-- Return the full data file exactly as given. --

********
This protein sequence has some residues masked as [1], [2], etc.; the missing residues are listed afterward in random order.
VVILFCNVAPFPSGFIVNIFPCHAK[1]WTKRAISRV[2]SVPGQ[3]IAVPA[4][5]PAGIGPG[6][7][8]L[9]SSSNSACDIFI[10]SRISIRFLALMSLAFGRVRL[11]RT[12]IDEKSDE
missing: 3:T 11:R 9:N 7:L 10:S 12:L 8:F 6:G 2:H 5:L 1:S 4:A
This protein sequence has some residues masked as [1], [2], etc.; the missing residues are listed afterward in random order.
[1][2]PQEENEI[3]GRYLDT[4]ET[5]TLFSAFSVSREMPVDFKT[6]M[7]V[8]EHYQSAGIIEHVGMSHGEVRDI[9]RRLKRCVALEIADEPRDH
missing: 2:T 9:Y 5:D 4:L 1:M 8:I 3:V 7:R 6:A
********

This protein sequence has some residues masked as [1], [2], etc.; the missing residues are listed afterward in random order.
VVILFCNVAPFPSGFIVNIFPCHAK[1]WTKRAISRV[2]SVPGQ[3]IAVPA[4][5]PAGIGPG[6][7][8]L[9]SSSNSACDIFI[10]SRISIRFLALMSLAFGRVRL[11]RT[12]IDEKSDE
missing: 3:T 11:R 9:N 7:L 10:S 12:L 8:F 6:G 2:H 5:L 1:S 4:A
This protein sequence has some residues masked as [1], [2], etc.; the missing residues are listed afterward in random order.
[1][2]PQEENEI[3]GRYLDT[4]ET[5]TLFSAFSVSREMPVDFKT[6]M[7]V[8]EHYQSAGIIEHVGMSHGEVRDI[9]RRLKRCVALEIADEPRDH
missing: 2:T 9:Y 5:D 4:L 1:M 8:I 3:V 7:R 6:A